A procrastinating and distracted Rowan can’t dodge her hereditary responsibilities much longer as the forces of good and evil close in.
Glorious story tension and gorgeous art enchant Black Magick #15. Writer Greg Rucka and artist Nicola Scott have crafted a slow-burn supernatural masterpiece in their latest collaboration, and issue #15 finds all the chess pieces on the board closing in on a distracted (and woefully unprepared) Detective Rowan Black.
Rucka’s deliberate pacing of the story builds palpable tension throughout as we see the story threads cultivated from the very first issue finally closing in around Rowan—and because she’s chosen to ignore warnings from her most trusted friends, she’s unaware that events are about to converge in horrific fashion. Rucka’s nimble, compact dialogue and smooth movement between plot threads make it fascinating to watch the depressed and unfocused Rowan continually miss the hints that catastrophe is around the corner.
At work, Internal Affairs officers are building a case against Rowan and believe that she actually committed and covered up a murder. Her former partner has lost faith in her and is speaking to IA about Rowan’s suspicious activities. Rowan’s personal life is a hot mess as she embarks on an ill-advised fling with Nicky, who would like to believe they really could have a relationship, but from the outside it appears to have the “distraction” red flag all over it. And as for her magical responsibilities—perhaps the most neglected portion of her life—Rowan continually ignores Alex’s warnings and Hawthorne’s pleas that she seriously consider (for a change) the threats posed by the witch hunters and the ever-encroaching demons.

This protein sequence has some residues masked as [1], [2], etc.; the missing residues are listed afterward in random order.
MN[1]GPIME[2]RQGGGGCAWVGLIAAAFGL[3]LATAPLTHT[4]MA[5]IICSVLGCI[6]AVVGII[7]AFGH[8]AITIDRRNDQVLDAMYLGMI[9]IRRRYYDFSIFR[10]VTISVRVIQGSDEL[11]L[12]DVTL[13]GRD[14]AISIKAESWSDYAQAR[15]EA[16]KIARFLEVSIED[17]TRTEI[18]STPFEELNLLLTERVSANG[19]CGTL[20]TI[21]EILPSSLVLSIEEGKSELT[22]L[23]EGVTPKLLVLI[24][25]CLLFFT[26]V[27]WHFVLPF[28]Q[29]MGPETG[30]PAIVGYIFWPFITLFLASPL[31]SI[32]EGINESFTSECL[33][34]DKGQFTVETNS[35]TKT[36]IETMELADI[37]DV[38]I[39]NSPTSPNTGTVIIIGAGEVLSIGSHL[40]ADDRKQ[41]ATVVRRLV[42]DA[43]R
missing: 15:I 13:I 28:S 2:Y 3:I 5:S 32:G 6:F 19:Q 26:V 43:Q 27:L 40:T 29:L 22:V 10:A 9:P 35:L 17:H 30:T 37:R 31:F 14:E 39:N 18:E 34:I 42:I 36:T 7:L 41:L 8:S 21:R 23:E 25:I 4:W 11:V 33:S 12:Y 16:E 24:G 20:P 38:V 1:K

Nicola Scott is producing career-defining work with this series. From the personal details of each character, including hair styles, clothing types, and exquisite facial expressions, to the details of each setting, Scott’s lush panels are constructed as snapshots of real life. World-building in black and white was also a clear priority, as she deftly forges Rowan’s surroundings into living, breathing characters on their own. The clean, comfortable lines of the police station once brought Rowan a sense of purpose, while the confines of the IA office are made stark through a noticeable lack of background detail. Furniture, artwork, and floor rugs establish Rowan’s ancestral house as a real home and underscore all that she has to lose by keeping her head in the sand. When Chiara Arena’s tasty colors appear, they lend weight and emotion to the scene. From a “doll” on fire and blood-red tears to Hawthorne’s green-toned speech balloons (kudos to Jodi Wynne’s beautiful letters) and the ice blue of Rowan’s magic, these compelling artistic choices embellish the magic tone of this gorgeous title.
If you haven’t delved into this book yet, give the trades a try, but clear your schedule first because you won’t be able to put them down.
Greg Rucka (W), Nicola Scott (A), Chiara Arena (C) Jodi Wynne (L) • Image Comics, $3.99
Review by Karen O’Brien